The aim of communication is to express. But all too often, plain English loses out to poorly written content.
This has been highlighted in a recent study by VisibleThread. It found that 82% of UK Local Authority websites don’t meet UK Government target readability standards for UK Government departments.
The UK Government’s content design: planning, writing and managing content guidelines state that: “Plain English is mandatory for all of GOV.UK…Plain English is the whole ethos of GOV.UK: it’s a way of writing.”
The guidelines also state: “Good online content is easy to read and understand…This helps people find what they need quickly and absorb it effortlessly.”
VisibleThread analysed the clarity of written content on 191 (46%) of the UK’s Local Authorities’ websites to assess how they perform.
According to the study the results indicate: “…a lack of consistency in the adoption and implementation of the Writing for GOV.UK guidelines produced by the UK Government.”
And using plain English is important for several reasons.
The average reading age of the UK population is nine years, which means people have reached the reading ability normally expected of a nine year old.
Also, data from the 2011 UK census shows that a growing section of the UK population either don’t speak English, or speak a different main language other than English.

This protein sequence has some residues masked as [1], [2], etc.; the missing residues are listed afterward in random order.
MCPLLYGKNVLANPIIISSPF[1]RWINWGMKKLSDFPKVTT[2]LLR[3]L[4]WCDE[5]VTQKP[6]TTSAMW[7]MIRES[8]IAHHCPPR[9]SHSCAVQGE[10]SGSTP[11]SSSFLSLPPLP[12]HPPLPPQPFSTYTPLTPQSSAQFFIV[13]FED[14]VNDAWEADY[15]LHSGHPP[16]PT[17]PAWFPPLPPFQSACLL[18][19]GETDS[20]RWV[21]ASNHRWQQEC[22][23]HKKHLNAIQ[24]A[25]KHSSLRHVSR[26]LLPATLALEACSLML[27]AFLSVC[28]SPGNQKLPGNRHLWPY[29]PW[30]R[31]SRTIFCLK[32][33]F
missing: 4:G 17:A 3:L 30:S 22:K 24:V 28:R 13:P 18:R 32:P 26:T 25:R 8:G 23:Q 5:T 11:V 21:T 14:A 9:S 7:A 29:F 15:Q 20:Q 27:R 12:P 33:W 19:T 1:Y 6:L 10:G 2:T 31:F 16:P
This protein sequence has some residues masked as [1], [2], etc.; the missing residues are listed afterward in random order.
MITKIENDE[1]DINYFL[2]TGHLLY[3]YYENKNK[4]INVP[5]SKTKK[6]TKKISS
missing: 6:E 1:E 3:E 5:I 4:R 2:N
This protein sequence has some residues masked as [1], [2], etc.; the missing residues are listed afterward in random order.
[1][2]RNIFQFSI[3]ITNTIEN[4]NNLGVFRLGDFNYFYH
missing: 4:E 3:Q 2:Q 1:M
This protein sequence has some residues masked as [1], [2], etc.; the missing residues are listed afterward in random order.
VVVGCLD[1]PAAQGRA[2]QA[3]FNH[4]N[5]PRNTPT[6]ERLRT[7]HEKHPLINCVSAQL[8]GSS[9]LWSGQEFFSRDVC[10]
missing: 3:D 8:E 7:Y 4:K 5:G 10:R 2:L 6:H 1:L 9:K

Finally, around 15% of the UK population have a learning difficulty like dyslexia.
Therefore, using plain English is vital in order to make sure your website’s content can be read by as many people as possible so service users have the opportunity to access important information.
If a lack of plain English is a problem for your organisation, before you consider rewriting your entire website, there is a tool that can help – Recite Me.
Recite Me’s custom tool can be added to a website in five minutes to make the content more accessible to people with a disability or visual impairment.
The tool bar offers website users a full-range of customisable options that allow them to customise your website the way they need it to work for them.
As well as having a dictionary it lets users do things like change font sizes and colours, read text aloud (including PDFs), and customise the background colour.
For example, people with dyslexia can read more quickly and easily if they are given the functionality to allow them to change the size and colour of the text.
With the ability to customise the background colour of your website, people with dyslexia will be able to access your content up to 25% faster than without this feature.
Recite Me can also translate your website’s content into over 100 languages at the click of a button.
To make your website more accessible why not book an appointment for a product demonstration and free 30 day trial?